Can a metaphor of physics contribute to MEG neuroscience research? Intermittent turbulent eddies in brain magnetic fieldsChaos, Solitons & Fractals 55
A common manifestation of nonlinear mathematical and experimental neurobiological dynamical systems in transition, intermittence, is currently being attended by concepts from physics such as turbulent eddy and the avalanche of critical systems. Do these concepts constitute an enticing poetry of dynamical universality or do these metaphors from physics generate more specific novel and relevant concepts and experiments in the neurosciences?
Using six graphics and ten measures derived from the ergodic theory of dynamical systems, we study the magnetoencephalic, MEG, records of taskless, “resting” human subjects to find consistent evidence for turbulent (chaotic) dynamics marked by intermittent turbulent eddies.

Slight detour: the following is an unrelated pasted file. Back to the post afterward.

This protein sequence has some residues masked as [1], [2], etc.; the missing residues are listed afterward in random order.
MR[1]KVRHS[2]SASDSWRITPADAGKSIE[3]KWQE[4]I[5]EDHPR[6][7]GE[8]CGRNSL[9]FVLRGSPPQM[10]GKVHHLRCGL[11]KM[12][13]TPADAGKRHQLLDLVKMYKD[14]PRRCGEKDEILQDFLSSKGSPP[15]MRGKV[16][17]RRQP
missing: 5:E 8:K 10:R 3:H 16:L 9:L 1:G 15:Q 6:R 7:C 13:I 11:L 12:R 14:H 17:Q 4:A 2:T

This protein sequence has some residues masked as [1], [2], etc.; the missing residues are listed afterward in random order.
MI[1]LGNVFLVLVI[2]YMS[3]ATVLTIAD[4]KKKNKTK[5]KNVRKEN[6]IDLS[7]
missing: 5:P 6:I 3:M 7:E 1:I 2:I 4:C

This brings up an apparent discrepancy via the juxtaposition of the superposition characteristics of magnetic fields and the non-superposition properties of turbulent flow. Treating this apparent inconsistency as an existent duality, we propose a physical model for how that might be the case. This leaves open the question: has the physical metaphor, turbulent eddy, contributed to a scientific understanding of the human resting MEG?
The article was published in. Chaos, Solitons & Fractals 55: 95-101.
This work was supported (in part) by the Fetzer Franklin Fund of the John E. Fetzer Memorial Trust.